Online Harms — [Sir Edward Leigh in the Chair]

Part of the debate – in Westminster Hall at 3:22 pm on 7th October 2020.

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Photo of Carolyn Harris Carolyn Harris Labour, Swansea East 3:22 pm, 7th October 2020

May I say how wonderful it is to be back in Westminster Hall after so long? I thank all the House staff who have made that possible and I congratulate my hon. Friend Holly Lynch for securing this important debate.

Many Members have spoken about the abuse and grooming that happens online. I completely agree that that needs to be targeted and legislated for. Some may have assumed that I would be talking about gambling today, but I am not. I want to focus on a specific area that is a cause of untold damage and should be included in the scope of any legislation about online harms.

Online sellers are creating a significant problem by not protecting consumers who are purchasing electrical goods from their sites. We know from experience that such goods may be substandard, counterfeit, recalled or non-compatible with use in this country. There is a severe lack of transparency that is putting many lives at significant risk.

Electricity causes more than 14,000 house fires annually, almost half of all accidental house fires. Each year, thousands are injured due to electrical incidents. In a survey carried out by Electrical Safety First, a staggering 93% of customers said that they would expect online sellers to protect them from purchasing counterfeit or substandard products, yet even when buying from well-known global platforms far too often that is not the case. Millions of people are falling victim with potentially tragic consequences.

This year has unsurprisingly seen a record rise in online sales, meaning a record number of unsuspecting customers purchased potentially unsafe goods. When the hair, beauty and wellbeing sector was forced to close salons and spas for longer than other businesses, many people will have gone online to purchase equipment to cut the family’s hair or bought items that would enable them to do their own beauty treatments at home. In fact, research suggests that as many as 21 million consumers did this. With stocks running out fast, many people were just grateful to buy whatever they could get hold of, probably without even considering whether the product would be safe or not.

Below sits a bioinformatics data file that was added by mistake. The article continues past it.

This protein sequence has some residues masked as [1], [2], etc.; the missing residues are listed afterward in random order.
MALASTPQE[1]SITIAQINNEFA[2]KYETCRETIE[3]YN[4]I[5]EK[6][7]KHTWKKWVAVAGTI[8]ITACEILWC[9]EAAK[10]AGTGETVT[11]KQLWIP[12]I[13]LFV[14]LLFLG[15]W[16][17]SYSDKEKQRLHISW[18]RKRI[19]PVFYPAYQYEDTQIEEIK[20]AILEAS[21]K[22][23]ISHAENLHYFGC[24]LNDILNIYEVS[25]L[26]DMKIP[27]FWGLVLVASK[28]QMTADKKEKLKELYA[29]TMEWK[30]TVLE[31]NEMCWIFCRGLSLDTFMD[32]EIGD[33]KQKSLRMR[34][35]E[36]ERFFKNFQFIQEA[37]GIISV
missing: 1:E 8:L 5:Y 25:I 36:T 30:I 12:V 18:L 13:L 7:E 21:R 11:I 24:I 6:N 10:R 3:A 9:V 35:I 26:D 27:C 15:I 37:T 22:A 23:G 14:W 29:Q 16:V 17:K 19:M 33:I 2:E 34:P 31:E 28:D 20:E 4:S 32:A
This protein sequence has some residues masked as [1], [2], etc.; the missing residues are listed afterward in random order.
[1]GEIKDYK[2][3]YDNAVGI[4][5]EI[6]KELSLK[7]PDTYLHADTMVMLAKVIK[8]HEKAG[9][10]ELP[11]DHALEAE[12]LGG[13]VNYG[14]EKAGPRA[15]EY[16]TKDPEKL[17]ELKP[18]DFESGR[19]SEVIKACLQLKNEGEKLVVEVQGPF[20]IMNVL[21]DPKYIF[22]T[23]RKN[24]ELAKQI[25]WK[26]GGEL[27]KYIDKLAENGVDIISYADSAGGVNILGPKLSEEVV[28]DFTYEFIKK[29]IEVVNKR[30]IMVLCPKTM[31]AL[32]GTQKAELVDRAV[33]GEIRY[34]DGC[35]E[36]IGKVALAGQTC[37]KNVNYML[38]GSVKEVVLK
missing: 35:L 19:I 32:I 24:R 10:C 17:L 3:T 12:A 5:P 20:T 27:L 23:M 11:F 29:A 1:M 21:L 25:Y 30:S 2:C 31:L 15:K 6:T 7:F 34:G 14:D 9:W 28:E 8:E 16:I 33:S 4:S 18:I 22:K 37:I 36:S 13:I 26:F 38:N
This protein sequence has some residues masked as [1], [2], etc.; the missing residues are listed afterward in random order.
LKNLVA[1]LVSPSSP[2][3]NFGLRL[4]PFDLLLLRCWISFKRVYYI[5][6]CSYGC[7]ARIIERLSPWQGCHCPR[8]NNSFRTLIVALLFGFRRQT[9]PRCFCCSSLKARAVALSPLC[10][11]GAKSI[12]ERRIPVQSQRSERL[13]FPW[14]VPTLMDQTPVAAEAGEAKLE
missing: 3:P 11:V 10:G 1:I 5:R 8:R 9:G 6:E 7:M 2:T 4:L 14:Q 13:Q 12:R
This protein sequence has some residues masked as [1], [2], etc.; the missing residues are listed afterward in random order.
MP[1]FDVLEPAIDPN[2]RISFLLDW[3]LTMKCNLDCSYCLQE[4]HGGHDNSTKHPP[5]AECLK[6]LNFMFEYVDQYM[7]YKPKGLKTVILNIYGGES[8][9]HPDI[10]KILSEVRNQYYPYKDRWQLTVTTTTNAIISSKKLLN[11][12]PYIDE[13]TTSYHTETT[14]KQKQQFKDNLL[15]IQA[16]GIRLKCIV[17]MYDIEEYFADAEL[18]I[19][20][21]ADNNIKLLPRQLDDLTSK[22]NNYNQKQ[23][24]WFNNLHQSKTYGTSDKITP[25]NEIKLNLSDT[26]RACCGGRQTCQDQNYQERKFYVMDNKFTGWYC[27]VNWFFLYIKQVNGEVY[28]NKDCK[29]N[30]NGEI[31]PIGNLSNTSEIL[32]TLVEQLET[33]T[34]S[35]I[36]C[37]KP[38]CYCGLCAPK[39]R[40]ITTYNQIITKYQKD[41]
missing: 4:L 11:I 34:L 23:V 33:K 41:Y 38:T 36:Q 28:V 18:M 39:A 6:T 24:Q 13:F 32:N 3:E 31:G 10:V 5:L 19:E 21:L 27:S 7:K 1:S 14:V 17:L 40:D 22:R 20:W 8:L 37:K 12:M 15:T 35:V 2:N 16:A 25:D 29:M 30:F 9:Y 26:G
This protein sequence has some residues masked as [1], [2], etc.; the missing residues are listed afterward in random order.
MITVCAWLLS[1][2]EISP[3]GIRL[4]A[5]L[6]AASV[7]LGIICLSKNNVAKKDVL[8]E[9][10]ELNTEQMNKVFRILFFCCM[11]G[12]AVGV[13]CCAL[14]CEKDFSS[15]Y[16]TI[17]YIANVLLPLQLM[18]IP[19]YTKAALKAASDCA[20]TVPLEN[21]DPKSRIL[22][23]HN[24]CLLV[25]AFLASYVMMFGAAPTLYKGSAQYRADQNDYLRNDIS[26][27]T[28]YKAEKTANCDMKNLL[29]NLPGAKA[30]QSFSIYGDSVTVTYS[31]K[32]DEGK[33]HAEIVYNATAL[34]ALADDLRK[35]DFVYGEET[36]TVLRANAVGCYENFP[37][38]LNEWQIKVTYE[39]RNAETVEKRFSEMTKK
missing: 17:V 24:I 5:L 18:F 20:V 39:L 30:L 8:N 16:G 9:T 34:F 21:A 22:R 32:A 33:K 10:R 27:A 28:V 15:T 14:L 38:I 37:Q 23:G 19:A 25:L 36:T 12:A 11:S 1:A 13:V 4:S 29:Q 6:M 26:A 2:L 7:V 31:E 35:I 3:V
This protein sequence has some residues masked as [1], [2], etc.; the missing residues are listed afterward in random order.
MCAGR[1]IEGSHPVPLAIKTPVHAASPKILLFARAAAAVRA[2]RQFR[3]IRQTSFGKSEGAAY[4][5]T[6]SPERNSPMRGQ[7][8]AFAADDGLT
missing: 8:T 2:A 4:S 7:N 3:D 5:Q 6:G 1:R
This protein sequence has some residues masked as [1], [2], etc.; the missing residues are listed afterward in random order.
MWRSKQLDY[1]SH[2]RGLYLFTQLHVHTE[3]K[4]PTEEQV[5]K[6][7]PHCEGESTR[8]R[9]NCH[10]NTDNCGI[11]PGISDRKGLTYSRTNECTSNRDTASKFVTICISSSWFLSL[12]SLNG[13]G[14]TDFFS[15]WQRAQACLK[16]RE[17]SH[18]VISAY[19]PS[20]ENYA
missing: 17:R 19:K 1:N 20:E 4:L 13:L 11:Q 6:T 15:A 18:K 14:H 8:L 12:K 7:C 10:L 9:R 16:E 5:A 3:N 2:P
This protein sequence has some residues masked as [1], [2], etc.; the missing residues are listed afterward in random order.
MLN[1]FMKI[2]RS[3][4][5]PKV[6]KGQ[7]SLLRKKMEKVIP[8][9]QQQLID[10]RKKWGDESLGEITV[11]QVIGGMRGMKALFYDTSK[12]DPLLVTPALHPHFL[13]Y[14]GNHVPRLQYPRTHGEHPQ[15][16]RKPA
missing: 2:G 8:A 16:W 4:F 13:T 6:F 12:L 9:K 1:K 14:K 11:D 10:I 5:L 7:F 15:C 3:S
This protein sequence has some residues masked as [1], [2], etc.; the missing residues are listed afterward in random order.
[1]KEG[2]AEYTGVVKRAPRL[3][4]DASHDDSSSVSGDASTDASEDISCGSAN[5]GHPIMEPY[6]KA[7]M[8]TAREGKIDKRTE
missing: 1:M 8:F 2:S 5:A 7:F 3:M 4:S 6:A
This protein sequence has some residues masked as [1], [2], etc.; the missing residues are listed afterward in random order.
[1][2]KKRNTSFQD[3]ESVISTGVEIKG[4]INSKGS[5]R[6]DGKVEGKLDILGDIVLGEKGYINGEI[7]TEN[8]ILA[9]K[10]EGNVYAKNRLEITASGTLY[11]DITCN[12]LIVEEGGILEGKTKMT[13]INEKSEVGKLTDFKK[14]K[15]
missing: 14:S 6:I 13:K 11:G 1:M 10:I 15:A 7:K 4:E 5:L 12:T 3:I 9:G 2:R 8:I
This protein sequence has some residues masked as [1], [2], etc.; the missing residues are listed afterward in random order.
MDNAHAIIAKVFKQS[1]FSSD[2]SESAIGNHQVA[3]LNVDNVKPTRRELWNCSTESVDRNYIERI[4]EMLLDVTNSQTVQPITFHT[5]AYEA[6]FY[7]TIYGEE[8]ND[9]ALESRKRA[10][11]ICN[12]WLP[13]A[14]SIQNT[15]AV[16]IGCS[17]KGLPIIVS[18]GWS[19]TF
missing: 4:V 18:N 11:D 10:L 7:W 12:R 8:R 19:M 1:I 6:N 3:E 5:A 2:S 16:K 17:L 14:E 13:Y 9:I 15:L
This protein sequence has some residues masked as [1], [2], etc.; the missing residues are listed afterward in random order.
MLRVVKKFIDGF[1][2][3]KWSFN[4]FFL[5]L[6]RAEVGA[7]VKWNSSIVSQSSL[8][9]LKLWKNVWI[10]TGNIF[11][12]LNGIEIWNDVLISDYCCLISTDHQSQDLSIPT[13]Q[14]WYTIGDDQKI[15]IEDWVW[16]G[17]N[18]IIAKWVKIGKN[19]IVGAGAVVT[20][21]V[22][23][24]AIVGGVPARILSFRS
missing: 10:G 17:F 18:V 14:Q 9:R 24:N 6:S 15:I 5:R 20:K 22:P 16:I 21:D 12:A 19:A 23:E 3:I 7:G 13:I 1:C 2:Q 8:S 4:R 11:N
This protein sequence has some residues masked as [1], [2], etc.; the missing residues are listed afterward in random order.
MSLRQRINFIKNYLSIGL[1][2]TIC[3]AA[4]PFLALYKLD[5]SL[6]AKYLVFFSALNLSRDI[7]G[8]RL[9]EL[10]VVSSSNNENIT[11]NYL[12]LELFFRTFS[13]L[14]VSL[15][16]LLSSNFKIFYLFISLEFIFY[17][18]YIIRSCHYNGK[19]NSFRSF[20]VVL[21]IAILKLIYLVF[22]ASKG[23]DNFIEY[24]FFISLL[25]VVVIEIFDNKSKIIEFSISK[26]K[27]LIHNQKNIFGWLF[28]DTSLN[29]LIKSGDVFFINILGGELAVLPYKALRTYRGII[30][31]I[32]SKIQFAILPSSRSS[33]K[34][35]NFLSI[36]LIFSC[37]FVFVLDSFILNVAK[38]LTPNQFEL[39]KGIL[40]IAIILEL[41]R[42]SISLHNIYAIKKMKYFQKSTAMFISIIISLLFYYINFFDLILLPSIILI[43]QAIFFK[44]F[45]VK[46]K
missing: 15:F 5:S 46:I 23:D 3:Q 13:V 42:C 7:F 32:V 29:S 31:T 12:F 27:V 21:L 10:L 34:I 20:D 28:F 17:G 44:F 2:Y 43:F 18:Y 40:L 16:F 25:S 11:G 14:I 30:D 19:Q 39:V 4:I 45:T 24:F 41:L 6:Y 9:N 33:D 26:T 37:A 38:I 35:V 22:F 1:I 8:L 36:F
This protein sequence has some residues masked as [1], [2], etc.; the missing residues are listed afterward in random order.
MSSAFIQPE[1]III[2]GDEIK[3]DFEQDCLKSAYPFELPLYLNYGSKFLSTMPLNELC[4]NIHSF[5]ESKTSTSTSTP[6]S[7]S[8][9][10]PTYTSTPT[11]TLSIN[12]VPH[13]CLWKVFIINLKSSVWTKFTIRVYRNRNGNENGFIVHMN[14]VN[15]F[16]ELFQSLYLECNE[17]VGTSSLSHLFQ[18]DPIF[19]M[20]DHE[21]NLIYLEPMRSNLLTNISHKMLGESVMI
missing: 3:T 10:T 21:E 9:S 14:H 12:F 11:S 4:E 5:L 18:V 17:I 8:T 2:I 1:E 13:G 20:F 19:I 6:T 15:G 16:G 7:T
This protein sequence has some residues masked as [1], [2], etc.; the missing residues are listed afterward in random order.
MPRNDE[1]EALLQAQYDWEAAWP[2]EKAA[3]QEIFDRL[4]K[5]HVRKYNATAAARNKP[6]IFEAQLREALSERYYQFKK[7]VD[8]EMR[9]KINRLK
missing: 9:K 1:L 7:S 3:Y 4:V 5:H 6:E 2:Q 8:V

With covid restrictions set to continue, the increase in online shopping could have devastating consequences. Sales of electrical goods online are likely to be even higher this Christmas, so we have to do everything in our power to limit the harm and protect innocent consumers.

Since I first became an MP in 2015, I have campaigned for the need for the safer sale of electrical goods through online marketplaces. As a nation, our shopping habits were already moving online, but the coronavirus and subsequent lockdowns have escalated that trend at a far greater pace than we could ever have imagined. That is why I urge the Government to include the sale of unsafe electrical products in the expected online harms legislation.

Tighter controls are needed on the platforms selling those products, to ensure that people are purchasing items confident in the knowledge that their goods meet safety standards. Online sellers must take responsibility for their own checks and procedures to guarantee that the goods they are selling are genuine, safe and not subject to manufacturer’s recall.

Online harms legislation is vital to protect people from a wide range of potential dangers. Almost 90% of adults use the internet, and none of us can deny how potentially dangerous so many aspects of the digital world are. We cannot ignore the fact that our legislation needs to catch up. Terrorist activity, online bullying, gambling, child safety and the safety of vulnerable adults are all areas in desperate need of legislation, but so is the hidden harm of the potential purchasing of life-threatening electrical goods. When the Government bring in this new legislation, it is essential that the sale of unsafe electrical goods is included within the remit. Potentially fatal products are an online harm and it is our responsibility to ensure those sales are legislated against.